As the Bachelorette nears its “most dramatic final rose ceremony ever” I find myself thinking back to the Bachelor debut in 2002. Twenty-five beautiful young women vied for the heart of one alpha male. Many weeks later, he whittled it down to one. Kind of like a harem in reverse. I was horrified. I couldn’t stop watching.
If I had teenagers, I’d encourage them to watch this show. It teaches how to behave (and not behave) with your dream mate. When your love is unrequited, you’ll know how to read the signs and graciously bow out. Wait, I know a few people way past their teens who need this primer.
I’m sure a lot of my addiction comes from the horse race thrill of it; divining who will cross the finish line, in this case, last. Or do I still crave the Cinderella fairy tale? Am I intrigued by the bizarre psychology that takes over the contestants' brains that’s a combination of Lord of the Flies and Stockholm Syndrome? If I was stranded somewhere with only one man around I’d probably fall hard and fast for him, too.
Or am I just at that age (42 forever) where I’d much rather watch other people go through Dating Hell and feel smugly wise than to subject myself to that mess. One woman’s adventure is another’s headache.
A bigger question is why do these people go on the show in the first place knowing that they’re opening themselves up to massive public embarrassment and heartbreak? Is it the idea of wanting romance, wanting it now, and all the seductive trappings? There is a certain appealing efficiency to it. And there’s the fame. Can’t discount that.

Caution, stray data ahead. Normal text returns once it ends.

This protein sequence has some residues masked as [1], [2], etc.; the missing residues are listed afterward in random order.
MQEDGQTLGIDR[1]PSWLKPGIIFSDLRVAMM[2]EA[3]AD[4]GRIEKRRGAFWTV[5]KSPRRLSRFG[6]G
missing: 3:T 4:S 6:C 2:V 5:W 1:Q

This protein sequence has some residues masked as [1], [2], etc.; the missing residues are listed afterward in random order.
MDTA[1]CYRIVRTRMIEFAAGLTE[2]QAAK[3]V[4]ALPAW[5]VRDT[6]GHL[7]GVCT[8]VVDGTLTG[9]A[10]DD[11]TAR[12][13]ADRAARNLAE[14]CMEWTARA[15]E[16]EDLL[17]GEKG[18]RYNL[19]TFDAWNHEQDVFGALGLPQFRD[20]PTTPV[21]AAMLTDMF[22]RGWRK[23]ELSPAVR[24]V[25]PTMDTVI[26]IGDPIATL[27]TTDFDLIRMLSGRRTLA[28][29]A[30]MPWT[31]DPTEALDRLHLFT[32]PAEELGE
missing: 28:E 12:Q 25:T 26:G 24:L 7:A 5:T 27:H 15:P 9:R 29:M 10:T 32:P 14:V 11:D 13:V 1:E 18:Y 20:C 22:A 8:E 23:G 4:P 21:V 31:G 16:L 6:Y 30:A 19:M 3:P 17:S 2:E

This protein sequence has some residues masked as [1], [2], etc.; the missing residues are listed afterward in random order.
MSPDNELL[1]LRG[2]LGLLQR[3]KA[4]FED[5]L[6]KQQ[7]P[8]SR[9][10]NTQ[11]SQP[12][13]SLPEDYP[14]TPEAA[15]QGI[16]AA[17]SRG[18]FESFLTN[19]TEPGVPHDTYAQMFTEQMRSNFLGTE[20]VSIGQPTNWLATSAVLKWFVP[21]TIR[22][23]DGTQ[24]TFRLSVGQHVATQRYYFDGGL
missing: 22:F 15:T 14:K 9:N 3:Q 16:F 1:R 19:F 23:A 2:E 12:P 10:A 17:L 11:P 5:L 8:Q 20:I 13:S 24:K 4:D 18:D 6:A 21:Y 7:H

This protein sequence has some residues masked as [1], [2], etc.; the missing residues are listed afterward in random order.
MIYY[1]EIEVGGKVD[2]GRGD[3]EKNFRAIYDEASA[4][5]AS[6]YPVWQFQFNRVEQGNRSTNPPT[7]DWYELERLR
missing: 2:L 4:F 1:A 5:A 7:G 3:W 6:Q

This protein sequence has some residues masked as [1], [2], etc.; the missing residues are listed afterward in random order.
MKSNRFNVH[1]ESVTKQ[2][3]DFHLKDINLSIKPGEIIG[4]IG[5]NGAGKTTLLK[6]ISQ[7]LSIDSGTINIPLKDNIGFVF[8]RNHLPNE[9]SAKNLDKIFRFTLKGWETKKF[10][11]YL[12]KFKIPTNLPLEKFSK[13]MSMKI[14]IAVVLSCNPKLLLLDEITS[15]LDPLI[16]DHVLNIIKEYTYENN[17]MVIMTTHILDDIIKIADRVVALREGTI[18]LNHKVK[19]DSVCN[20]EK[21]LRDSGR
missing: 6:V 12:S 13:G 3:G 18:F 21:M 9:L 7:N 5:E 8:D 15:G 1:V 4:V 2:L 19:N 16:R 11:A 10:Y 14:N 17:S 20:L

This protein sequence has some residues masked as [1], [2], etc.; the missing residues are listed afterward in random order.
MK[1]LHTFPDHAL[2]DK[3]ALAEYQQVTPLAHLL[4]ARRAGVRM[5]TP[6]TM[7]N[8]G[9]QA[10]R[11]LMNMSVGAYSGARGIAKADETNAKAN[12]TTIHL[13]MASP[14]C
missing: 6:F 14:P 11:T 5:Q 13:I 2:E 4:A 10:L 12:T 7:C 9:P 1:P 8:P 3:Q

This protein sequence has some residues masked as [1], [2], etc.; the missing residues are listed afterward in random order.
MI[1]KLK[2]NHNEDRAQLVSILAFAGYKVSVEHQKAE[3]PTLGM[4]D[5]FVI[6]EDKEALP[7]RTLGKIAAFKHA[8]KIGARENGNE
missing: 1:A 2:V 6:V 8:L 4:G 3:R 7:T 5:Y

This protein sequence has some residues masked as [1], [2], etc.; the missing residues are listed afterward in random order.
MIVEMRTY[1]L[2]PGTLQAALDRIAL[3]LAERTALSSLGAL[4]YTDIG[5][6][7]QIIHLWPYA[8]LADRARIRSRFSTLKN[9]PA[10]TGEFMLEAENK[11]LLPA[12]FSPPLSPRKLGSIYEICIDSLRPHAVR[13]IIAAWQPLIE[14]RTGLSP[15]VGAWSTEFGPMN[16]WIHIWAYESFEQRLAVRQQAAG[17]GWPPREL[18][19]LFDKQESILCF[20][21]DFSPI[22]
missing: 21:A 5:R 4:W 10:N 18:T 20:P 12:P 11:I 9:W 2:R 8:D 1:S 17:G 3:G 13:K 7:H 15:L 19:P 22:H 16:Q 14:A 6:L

Here’s what I find most fascinating about the Bachelor/Bachelorette. It always comes down to two strikingly different people capturing the chooser’s tormented heart. Every single time we hear: “I never thought I could fall for two people . . . This is the hardest decision I’ve ever had to make . . . I have no idea who I’m going to pick.”
I’ve been in that place before. It wasn’t tortuous. It was head-swirling delicious. Unfortunately, it didn’t last. But just once, I’d like to see that final rose sliced down the middle, the Bachelor/Bachelorette give half to each finalist, and say, “Let’s try time-sharing.”
No one under forty would ever say that.
Causes Jo Maeder Supports